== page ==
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Employment Law Attorneys Humble TX

While there are no published studies focusing on Singles profiling in job interviews, marital status is certainly a subject an employer should not ask about. There are several categories which employers must avoid because basing an employment decision on any one of them is discriminatory: Race, Color, Sex, Religion, National Origin, Birthplace, Age, Disability and, Marital/family status.

Adam Patrick Wooster
(713) 828-9502
18802 Polo Meadow
Humble, TX
Specialties
Business, Employment
Education
Texas Tech University
State Licensing
Texas

Michael L. Brown
(281) 348-3257
19001 Crescent Springs Dr Mailbox 1-2500, Mailbox 1-2500
Kingwood, TX
Specialties
Employment
Education
University of Houston
State Licensing
Texas

Brooks Talton Harrison
(281) 616-5099
P.O. Box 6423
Houston, TX
Specialties
Employment, Administrative Law, Personal Injury, Litigation
Education
South Texas College of Law
State Licensing
Texas

Scott C. Petersen
(281) 361-9705
4910 Garden Ford Dr
Kingwood, TX
Specialties
Employment
Education
Mcgeorge School of Law
State Licensing
Texas

Andrew Michael Tolchin
(713) 465-8733
21899 Valley Ranch Crossing Drive, Suite 1322
Porter, TX
Specialties
Lawsuits & Disputes, Appeals, Intellectual Property, Bankruptcy, Business, Insurance, Fraud, Criminal Defense, Juvenile, Employment, Elder Law, Probate, Ethics, Family, Immigration, Intellectual Property, Personal Injury, Real Estate, Litigation
Education
South Texas College of Law
State Licensing
Texas

Cari Lowe Curtis
(281) 312-3577
19001 Crescent Springs Dr
Kingwood, TX
Specialties
Employment
Education
University of Houston
State Licensing
Texas

Andrea Curtis Mchenry
(281) 348-3102
19001 Crescent Springs Dr
Kingwood, TX
Specialties
Employment, Administrative Law
Education
Tulane University
State Licensing
Maryland, Texas

William Robert Williams
5711 Gladehill Dr.
Kingwood, TX
Specialties
Business, Employment
Education
University of Akron
State Licensing
Pennsylvania, Texas

Kenneth J. Burch
(281) 618-3110
15350 Vickery Drive
Houston, TX
Specialties
Business, Insurance, Employment, International Law, Personal Injury, Real Estate, Litigation
Education
St. Mary's University
State Licensing
Texas

Amanda Grace Green Snowden
(281) 577-2629
29177 E. Wallis Drive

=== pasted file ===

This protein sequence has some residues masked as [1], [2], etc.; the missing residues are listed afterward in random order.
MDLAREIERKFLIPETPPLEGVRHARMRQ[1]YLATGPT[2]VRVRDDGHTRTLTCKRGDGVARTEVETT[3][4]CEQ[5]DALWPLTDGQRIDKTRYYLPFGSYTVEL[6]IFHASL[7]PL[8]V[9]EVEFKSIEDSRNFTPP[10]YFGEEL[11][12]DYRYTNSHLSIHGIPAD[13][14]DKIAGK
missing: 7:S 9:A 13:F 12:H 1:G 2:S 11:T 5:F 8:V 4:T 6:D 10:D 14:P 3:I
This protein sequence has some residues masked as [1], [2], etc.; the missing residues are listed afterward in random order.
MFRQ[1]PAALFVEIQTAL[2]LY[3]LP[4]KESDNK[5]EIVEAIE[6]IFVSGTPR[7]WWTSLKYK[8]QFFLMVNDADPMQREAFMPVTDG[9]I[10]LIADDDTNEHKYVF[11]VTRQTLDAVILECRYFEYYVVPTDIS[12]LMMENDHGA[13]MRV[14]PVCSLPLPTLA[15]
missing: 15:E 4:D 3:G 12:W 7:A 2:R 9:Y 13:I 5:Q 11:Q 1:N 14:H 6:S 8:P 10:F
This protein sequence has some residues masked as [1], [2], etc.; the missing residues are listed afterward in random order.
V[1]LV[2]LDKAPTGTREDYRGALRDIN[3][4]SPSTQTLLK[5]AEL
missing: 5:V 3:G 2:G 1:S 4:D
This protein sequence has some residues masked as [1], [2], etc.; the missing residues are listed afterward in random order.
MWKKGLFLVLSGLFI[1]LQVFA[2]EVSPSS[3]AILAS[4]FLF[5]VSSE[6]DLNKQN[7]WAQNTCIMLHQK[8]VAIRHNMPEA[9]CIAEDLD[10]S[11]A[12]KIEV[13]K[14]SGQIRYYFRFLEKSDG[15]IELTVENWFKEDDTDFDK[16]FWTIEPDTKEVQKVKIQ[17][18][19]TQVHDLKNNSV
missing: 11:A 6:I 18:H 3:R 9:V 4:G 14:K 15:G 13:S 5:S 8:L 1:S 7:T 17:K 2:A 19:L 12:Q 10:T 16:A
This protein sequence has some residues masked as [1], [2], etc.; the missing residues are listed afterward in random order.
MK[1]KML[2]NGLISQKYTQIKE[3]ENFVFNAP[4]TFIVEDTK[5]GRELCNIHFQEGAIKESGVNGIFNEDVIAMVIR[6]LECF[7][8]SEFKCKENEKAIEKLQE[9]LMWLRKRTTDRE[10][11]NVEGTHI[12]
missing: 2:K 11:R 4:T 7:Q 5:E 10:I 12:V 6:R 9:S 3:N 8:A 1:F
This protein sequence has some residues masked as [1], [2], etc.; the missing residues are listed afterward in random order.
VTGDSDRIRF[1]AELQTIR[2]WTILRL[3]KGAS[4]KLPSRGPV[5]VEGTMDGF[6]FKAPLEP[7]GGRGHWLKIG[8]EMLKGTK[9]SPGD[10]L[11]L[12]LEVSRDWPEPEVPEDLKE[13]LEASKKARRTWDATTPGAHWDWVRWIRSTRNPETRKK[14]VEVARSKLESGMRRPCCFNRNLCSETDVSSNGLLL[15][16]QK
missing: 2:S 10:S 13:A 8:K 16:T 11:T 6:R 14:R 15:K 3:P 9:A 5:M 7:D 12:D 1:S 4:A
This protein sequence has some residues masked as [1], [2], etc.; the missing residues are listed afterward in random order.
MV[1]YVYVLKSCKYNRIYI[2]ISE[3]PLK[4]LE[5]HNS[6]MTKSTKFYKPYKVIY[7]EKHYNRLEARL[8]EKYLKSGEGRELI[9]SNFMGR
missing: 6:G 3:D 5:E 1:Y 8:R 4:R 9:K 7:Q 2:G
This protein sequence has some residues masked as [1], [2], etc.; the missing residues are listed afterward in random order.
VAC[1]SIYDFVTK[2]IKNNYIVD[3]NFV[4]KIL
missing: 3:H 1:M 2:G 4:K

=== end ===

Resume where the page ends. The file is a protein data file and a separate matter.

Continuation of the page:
Porter, TX
Specialties
Tax, Business, Insurance, Employment, Administrative Law, Immigration, Litigation
Education
University of Houston
State Licensing
Texas

Single Profiling, Is There Such a Thing?

Q: I saw a news story about Mommy profiling at job interviews. I've felt that there has been Singles profiling in some of my job interviews. Is that legal?

 

While there are no published studies focusing on Singles profiling in job interviews, marital status is certainly a subject an employer should not ask about. There are several categories which employers must avoid because basing an employment decision on any one of them is discriminatory: Race, Color, Sex, Religion, National Origin, Birthplace, Age, Disability and, Marital/family status. Clearly the primary issue in this last category is most often focused on protecting women with children or planning to have children and persons with family obligations that an employer might perceive would get in the way of work hours. While an employer may ask about your availability, they are not entitled to ask about your family circumstances.

Though marital status discrimination is not covered by Title VII of the Civil Rights Act of 1964, many government employees may be protected by other provisions including the Civil Service Reform Act of 1978 (CSRA), and a number of states and cities have statutes or ordinances specifically prohibiting marital status discrimination. While an employer may discuss availability or general plans for the future to gauge a person's commitment level, one cannot ask about pregnancy plans, lack thereof or marital status even if the inquiries as to marital status are to establish perceived home stability. And if you have a loved one at home for whom you are the sole caretaker, that is also off limits as far as inquiries.

Singles in the workplace often find that they are "volunteered" or requested to work overtime or additional hours, as opposed to others in the office, that may or may not be compensated. This too is an inappropriate request/demand by an employer, and if you feel uncomfortable with this circumstance you are encouraged to speak to a Human Resources manager about your concerns. As marital status discrimination in the workplace can be a gray area, it is also suggested that you document any perceived indiscretion so that should you need to seek legal counsel you will be armed with proper documentation of your claims.

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DISCLAIMER: This publication is distributed with the understanding that it does not constitute legal advice or establish an attorney/client relationship by way of any information contained herein. The information provided is for general purposes only, as readers are advised to consult with a qualified lawyer regarding the specifics of their particular circumstances.


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